But Dominion’s Virginia generation mix is still 33.8 percent nuclear, 33.6 percent natural gas, 26.5 percent coal and 5.6 percent renewables, with a state voluntary renewable portfolio standard that requires no more than 15 percent renewables by 2025. Meanwhile, clean energy advocates say that Virginia’s distributed and third-party solar potential has been held back by the state’s relatively weak net metering and community solar programs.

Taken collectively, these legislative actions have blocked opportunities for clean and distributed energy technologies to proliferate, the coalition's members argue.

“Virginia forgoes hundreds of thousands of advanced energy jobs due to unnecessary market barriers erected and enforced by Dominion Energy and its political allies,” Brennan Gilmore, executive director of liberal environmental group Clean Virginia, said in Tuesday’s release.

Which way for deregulation: Texas or California?

Dominion’s initial reaction to the coalition’s plan was to attack it as expensive and dangerous. “This coalition’s collection of grab bag policies was tried and failed and ultimately led to the bankruptcy of Enron,” Dominion spokesperson Rayhan Daudani told the Washington Post

Daudani is referring to what happened to California after its 1999 energy deregulation, which led to the rise of Enron’s market manipulation, the state’s energy crisis of 2000-2001, and the (first) bankruptcy of utility Pacific Gas & Electric. Virginia also deregulated its energy markets in 1999, and while it didn’t suffer California’s fate, it reverted to its current vertically integrated market structure in 2007.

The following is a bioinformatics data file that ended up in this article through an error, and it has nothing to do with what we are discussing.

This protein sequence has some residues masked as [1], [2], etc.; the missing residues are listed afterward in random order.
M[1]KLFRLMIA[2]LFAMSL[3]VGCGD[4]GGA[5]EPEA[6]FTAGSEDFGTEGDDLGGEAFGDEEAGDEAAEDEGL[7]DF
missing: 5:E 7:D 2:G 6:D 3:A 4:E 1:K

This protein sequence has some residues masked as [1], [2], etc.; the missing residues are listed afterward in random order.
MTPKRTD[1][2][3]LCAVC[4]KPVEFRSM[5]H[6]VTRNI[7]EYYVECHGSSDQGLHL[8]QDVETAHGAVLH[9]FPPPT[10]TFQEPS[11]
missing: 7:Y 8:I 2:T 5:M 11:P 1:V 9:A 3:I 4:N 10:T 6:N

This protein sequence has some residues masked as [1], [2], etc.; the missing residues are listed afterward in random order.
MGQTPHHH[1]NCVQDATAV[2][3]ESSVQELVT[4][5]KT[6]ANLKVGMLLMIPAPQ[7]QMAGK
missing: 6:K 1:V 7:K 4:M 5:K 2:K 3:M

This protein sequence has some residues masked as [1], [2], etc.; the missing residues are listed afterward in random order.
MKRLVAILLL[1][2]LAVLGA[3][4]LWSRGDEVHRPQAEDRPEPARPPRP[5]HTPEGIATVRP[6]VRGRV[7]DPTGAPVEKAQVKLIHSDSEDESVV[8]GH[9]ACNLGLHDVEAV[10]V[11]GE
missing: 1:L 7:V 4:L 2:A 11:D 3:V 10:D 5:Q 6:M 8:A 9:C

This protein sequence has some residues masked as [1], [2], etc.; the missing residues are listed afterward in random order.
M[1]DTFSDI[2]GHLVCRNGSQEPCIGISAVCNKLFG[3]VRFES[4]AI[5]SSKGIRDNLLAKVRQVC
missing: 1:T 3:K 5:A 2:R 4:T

The answer to this critique, coalition members say, is Texas: The country’s biggest, most aggressive, and arguably most successful deregulated energy market.

Texas’ approach has its critics, with some questioning whether its energy-only markets can deliver the long-range investments needed for future capacity needs. But Texas’ deregulated system has also enabled the integration of vast amounts of wind energy, and the state’s deregulated market has helped make it a leader in corporate renewables procurements for wind, and an increasing amount of utility-scale solar, as well. 

Pat Wood III, formerly the head of the Public Utility Commission of Texas in the late 1990s and Federal Energy Regulatory Commission chairman during the Bush administration, consulted on the coalition’s plan, and spoke at Tuesday’s press conference to launch the effort, the Post reported. 

Dominion's Daudani told the Post that “[c]ustomers in deregulated states pay rates that are more than 40 percent higher on average,” but that statement seems to conflict with other sources of data on the topic.

For example, the American Public Power Association released a report in May 2018 (PDF), based on U.S. Energy Information Administration data from 1997 to 2017, that found that increases in retail electric prices across both categories of states were “about the same, though customers in regulated states saw a slightly higher percentage increase in rates.” 

It’s unclear how the different planks of the coalition’s platform will move forward. Some of their planks represent increases in already-committed investments from Dominion, such as low-income home weatherization and energy efficiency, or improvements in interconnection processes. 

But any efforts toward energy market deregulation are likely to face a long and challenging path, if the evidence from other states are any guide.